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Sher Mohammad Khan Vs. Emperor - Court Judgment

LegalCrystal Citation
CourtAllahabad
Decided On
Judge
Reported inAIR1919All400; 50Ind.Cas.994
AppellantSher Mohammad Khan
RespondentEmperor
Excerpt:
criminal procedure code (act v of 1898), section 195(6) - sanction to prosecute--application for revocation of sanction--superior court, dyty of--limitation. - - it was made to him within 21 days of the order complained of and he does not suggest that it was barred by limitation. i set aside the order complained of and return the record to the learned sessions judge, with directions to restore it to its file of pending applications and to dispose of it according to law......order of sanction and to revoke the same if it found that sufficient cause was shown. i think the learned sessions judge has been, to some extent, misled by the fact that one or more of the pleas taken before him were pleas against the regularity or validity of the order of sanction as passed. even with regard to these pleas, it strikes me that the learned sessions judge took up too rigid and technical an attitude. if, as a matter of fact, the magistrate's order of sanction was bad in law, the sooner that point was adjudicated upon and settled by a competent court, the better for every one concerned, and the sessions judge could have passed a formal order of revocation on the mere ground that the order, as it stood, was irregular and likely to prove inoperative. however this may be,.....
Judgment:

Piggott, J.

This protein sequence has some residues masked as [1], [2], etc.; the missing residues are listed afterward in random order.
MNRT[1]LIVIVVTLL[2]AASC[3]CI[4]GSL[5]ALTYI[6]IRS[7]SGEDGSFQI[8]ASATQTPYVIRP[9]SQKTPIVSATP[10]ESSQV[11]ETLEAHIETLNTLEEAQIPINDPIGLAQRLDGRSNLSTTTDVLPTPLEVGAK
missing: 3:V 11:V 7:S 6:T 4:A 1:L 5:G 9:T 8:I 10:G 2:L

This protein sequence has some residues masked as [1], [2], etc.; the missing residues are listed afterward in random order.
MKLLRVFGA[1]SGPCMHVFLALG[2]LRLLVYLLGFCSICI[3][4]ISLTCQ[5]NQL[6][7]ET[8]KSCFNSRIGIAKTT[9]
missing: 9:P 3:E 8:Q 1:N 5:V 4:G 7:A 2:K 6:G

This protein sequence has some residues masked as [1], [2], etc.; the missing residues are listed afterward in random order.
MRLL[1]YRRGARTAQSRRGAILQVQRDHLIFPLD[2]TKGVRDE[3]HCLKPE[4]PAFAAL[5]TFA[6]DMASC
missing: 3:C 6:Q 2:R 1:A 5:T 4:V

1. The learned Sessions Judge of Saharanpur had, in this case, an application before him under Section 195, Clause 6 of the Code of Criminal Procedure, against an order represented to him as being an order of sanction under the same section passed by a Magistrate of the first claas subordinate to him, The person against whom that order had been passed had a statutory right to ask the Sessions Judge, as the superior Court, to re consider the Magistrate's order of sanction and to revoke the same if it found that sufficient cause was shown. I think the learned Sessions Judge has been, to some extent, misled by the fact that one or more of the pleas taken before him were pleas against the regularity or validity of the order of sanction as passed. Even with regard to these pleas, it strikes me that the learned Sessions Judge took up too rigid and technical an attitude. If, as a matter of fact, the Magistrate's order of sanction was bad in law, the sooner that point was adjudicated upon and settled by a competent Court, the better for every one concerned, and the Sessions Judge could have passed a formal order of revocation on the mere ground that the order, as it stood, was irregular and likely to prove inoperative. However this may be, there were other pleas taken in the petition to the Sessions Court which raised the question of the propriety of the order, apart altogether from its validity. This was a question which the person interested had a right to bring to the notice of the Sessions Court. The only reason given by the learned Sessions Judge for not looking into the matter from this point of view is that the application was in his opinion belated. It was made to him within 21 days of the order complained of and he does not suggest that it was barred by limitation. Even supposing that the period of limitation prescribed for a criminal appeal be held applicable to a proceeding under Section 195, Clause 6 of the Criminal Procedure Code, I think the learned Sessions Judge was bound to entertain this application and to deal with it on its merits. I set aside the order complained of and return the record to the learned Sessions Judge, with directions to restore it to its file of pending applications and to dispose of it according to law.


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